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After reading Proud Patrick, I took it into my head to visit Michael O’Reilly’s profile on Goodreads, where I learned that he counts among his main influences, not only writers such as Forster, Hardy, Joyce, Melville and Shakespeare, but also filmmakers such as Bergman, Cassavetes, Kubrick, Kurosawa and Lean. I found this list of luminaries to be intriguing, as I also think of my own writing in terms of film style – not a conscious and deliberate emulation of particular shots and scenes, but the grammar of film and the kinds of dramatic tension that great filmmakers know how to construct (see my post here).
The filmic qualities of Proud Patrick are much in evidence. It commences in medias res with a systematic beating of young Patrick Sullivan and his many sisters and brothers by their mother, known as MomsaBomb. The scene is distressing, particularly when we learn that each child has developed a set of tactics for escaping a comprehensive wacking with mother’s aluminium egg flipper: Rosemary runs and Jenny screams (no matter who is struck), while Patrick smiles beatifically and his brother Dougie plays dead. Only the two infants, Kevin and Larry, escape torture, as they are believed to be too young to have broken into the piggy bank and stolen MomsaBomb’s rainy day cash. The very fact that the children have tactics adds to the horror, as their defence mechanisms are clearly the bitter fruit of long and painful experience. Thus are we plunged into the heart of the Sullivan family’s dystopia, which also includes a drunken and brutal father.
The trouble with troubled families is that they transmit conflicting signals: nightmare is interspersed with love and affection, for which their victims are pathetically grateful. It is no wonder that children cannot make proper sense of their experience, and become adults with problems of their own. Patrick becomes one such adult. Sometimes bitter and rebellious, at other times indifferent, he seems unable to establish lasting relationships with the women he loves. Even his success as a salesperson for superior Californian wines seems rooted in a need to subdue his troubled past.
Michael O’Reilly imbues Patrick with anger and vulnerability, self-knowledge and self-doubt, so that he is wonderfully alive and always interesting. We enjoy his company even when he behaves abominably. Similarly with the rest of the Sullivan clan, especially Patrick’s parents, who are monsters of inexhaustible weakness and monumental rage. These parents are truly awful even on the rare occasions when they are being nice. Barnaby the father, for example, cooks Sunday breakfast for his children in the warm afterglow of his regular Sunday morning tumble with his wife – common knowledge to them all, so that the joy and laughter in the kitchen are inappropriately overdetermined. Such events and characterizations are splendid achievements. O’Reilly has a great gift for delineating people and places in a few words, so that we are completely persuaded of their reality.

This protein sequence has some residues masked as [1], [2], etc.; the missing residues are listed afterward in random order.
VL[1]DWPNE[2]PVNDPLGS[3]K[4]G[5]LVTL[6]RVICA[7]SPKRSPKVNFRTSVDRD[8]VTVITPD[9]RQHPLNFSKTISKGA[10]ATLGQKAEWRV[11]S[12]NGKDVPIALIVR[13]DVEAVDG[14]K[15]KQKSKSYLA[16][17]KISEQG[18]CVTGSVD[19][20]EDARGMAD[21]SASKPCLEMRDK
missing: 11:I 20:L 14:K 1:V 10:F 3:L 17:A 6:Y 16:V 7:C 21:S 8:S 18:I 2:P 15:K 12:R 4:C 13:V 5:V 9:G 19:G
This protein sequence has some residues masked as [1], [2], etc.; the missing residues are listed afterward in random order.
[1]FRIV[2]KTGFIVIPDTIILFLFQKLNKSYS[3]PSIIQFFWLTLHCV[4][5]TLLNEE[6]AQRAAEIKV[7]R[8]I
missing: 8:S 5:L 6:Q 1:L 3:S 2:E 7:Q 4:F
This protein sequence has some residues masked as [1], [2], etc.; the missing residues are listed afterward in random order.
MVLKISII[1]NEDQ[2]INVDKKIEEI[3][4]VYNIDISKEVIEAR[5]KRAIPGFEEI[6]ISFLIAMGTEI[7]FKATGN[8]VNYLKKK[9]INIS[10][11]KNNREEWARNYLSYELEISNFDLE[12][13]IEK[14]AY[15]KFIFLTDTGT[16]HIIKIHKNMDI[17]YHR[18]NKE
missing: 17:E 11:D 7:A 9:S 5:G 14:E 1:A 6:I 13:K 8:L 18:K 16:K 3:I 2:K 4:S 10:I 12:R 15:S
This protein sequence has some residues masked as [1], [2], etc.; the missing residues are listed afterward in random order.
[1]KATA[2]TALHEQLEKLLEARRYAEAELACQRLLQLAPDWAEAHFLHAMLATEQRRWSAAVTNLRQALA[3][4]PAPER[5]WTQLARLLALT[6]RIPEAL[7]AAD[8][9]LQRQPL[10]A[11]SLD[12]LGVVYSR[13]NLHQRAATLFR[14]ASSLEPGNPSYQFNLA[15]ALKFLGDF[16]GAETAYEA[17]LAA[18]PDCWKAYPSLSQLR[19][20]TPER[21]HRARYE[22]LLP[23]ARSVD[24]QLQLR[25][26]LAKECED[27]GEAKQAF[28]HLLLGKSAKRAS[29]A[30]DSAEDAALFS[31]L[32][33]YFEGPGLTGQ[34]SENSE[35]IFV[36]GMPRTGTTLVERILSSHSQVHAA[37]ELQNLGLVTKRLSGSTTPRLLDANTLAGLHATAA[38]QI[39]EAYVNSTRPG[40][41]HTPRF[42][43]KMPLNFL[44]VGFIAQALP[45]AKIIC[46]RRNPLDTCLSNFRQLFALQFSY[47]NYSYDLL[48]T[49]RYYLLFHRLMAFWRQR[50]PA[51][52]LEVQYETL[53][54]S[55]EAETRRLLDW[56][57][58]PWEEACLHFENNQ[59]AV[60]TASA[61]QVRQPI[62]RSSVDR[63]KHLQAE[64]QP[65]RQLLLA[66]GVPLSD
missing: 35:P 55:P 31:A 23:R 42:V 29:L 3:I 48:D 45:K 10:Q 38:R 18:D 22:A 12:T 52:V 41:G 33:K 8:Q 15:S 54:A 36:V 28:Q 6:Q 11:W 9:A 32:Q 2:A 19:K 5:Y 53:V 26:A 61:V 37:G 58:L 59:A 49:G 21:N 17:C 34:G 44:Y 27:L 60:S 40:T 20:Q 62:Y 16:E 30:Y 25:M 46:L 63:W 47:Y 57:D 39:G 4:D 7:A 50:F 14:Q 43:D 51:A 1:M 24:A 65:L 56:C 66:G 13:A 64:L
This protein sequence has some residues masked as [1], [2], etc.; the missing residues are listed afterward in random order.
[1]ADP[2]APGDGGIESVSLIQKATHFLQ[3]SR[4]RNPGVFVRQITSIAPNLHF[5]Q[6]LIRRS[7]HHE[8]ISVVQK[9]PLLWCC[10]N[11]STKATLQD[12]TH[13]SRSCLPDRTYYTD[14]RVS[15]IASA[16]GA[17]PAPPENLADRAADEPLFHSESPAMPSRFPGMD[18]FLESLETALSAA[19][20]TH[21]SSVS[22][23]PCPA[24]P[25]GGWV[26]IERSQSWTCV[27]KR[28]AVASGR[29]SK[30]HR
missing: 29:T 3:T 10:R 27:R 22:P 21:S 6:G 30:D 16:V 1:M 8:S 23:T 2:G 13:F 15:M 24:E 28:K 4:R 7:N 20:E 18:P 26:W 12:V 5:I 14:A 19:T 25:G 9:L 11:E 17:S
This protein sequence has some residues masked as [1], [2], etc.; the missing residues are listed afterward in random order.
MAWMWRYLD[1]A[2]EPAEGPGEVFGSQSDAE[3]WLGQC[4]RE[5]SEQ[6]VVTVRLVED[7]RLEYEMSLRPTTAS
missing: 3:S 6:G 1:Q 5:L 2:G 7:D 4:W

The structure of the novel is also very filmic. Much of it is told in flashback, while Patrick flies to Dublin for a family reunion to celebrate his parents’ golden wedding anniversary. It is here that the writer’s debt is (to my mind, at least) Kubrick’s multi-flashback The Killing (1956), and especially John Brahm’s delirious 1946 film The Locket, which is told in multiple nested flashbacks. Patrick thinks back to his relationship with his lover, who then asks him leading questions to enable him to tell her about himself. This double-flashback structure is repeated many times. Some readers might find this confusing; it certainly asks a lot of their concentration. I had to remind myself to remember that Patrick was in the aircraft recalling himself at one point in his life recalling himself at another point in his life. I remain unconvinced that this structure works or is necessary.
The family celebration itself is set up as a big climactic scene in the manner of a film’s final reel. Patrick’s memory laden journey across the Atlantic is freighted with expectation. All the Sullivan clan are assembled, alcohol flows freely and emotions run high. It was here that I looked forward to a moment of reckoning in the manner of Thomas Vinterberg’s Festen (1999). Patrick has been established as the figure ideally equipped to confront the iniquities of his parents, to explode the myth of family unity. But things don’t work out like that. In addition, two similar events take place in rapid succession, one of which effectively puts an end to further possibilities. While the family’s reaction to the first of these events is in its own way quite horrifying, I felt deprived of a scene that I think really should have been written. Afterwards, it seemed to me that too many loose ends were tied up rather cursorily.
Despite these reservations about structure, I greatly enjoyed Proud Patrick. I am sure that lovers of literary fiction will also find it a real treat. The novel is written with huge self-confidence and immense talent. As they used to say in the movies, its considerable virtues are worth the price of admission alone.